In the unpublished early novel that Harper Lee rewrote as the acclaimed "To Kill a Mockingbird," there's a surprisingly different Atticus Finch from the one readers know, according to an exclusive review of the book in the New York Times. "Go Set a Watchman," which is set to be published Tuesday nearly 60 years after its composition, adds a dark layer of complexity to Finch, "Mockingbird’s" champion of fairness and justice who fights in court to acquit a black man falsely accused of raping a white woman in 1930s Alabama.
"Watchman," which was written before 1960's "Mockingbird" but only recently discovered, takes place years later, in the 1950s. The Times writes that a 26-year-old Scout -- Finch’s daughter, who is taught by her father in "Mockingbird" those same scruples that he has come to represent in the minds of millions of readers (and countless viewers of the 1962 film starring Gregory Peck) -- returns from living in New York City to discover that her father once attended a Ku Klux Klan meeting and is angered by the U.S. Supreme Court decision to desegregate schools. He is quoted in the Times review as saying, “Negroes down here are still in their childhood as a people.” He says, “Do you want Negroes by the carload in our schools and churches and theaters? Do you want them in our world?”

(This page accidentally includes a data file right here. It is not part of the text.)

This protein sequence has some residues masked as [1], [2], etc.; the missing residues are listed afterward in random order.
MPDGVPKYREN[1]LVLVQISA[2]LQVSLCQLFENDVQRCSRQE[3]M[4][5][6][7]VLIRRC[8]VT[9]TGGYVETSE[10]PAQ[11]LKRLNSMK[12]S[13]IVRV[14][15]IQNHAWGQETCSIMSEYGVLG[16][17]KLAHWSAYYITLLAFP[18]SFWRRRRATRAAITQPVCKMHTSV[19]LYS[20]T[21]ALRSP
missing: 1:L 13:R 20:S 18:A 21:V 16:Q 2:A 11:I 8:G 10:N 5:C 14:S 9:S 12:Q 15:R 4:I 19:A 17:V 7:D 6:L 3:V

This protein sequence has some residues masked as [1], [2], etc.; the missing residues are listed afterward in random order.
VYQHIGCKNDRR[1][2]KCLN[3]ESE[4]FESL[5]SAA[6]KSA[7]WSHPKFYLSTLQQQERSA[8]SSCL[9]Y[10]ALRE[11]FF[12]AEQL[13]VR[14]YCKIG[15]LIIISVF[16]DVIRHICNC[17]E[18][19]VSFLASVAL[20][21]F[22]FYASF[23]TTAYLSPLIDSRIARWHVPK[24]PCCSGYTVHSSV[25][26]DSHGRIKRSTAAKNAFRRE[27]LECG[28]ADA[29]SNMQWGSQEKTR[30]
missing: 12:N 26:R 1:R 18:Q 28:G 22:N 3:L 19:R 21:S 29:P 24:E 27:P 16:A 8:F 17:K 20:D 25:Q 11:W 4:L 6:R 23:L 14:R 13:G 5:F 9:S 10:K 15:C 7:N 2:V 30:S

According to the Times, Scout (now known as Jean Louise) is surprised and disgusted by the views held by her 72-year-old father.
"To Kill a Mockingbird" has become one of the most celebrated books in the United States, and is required reading in many schools throughout the country and elsewhere. It is said to be one of the most-read books about race, if not the most-read book on race.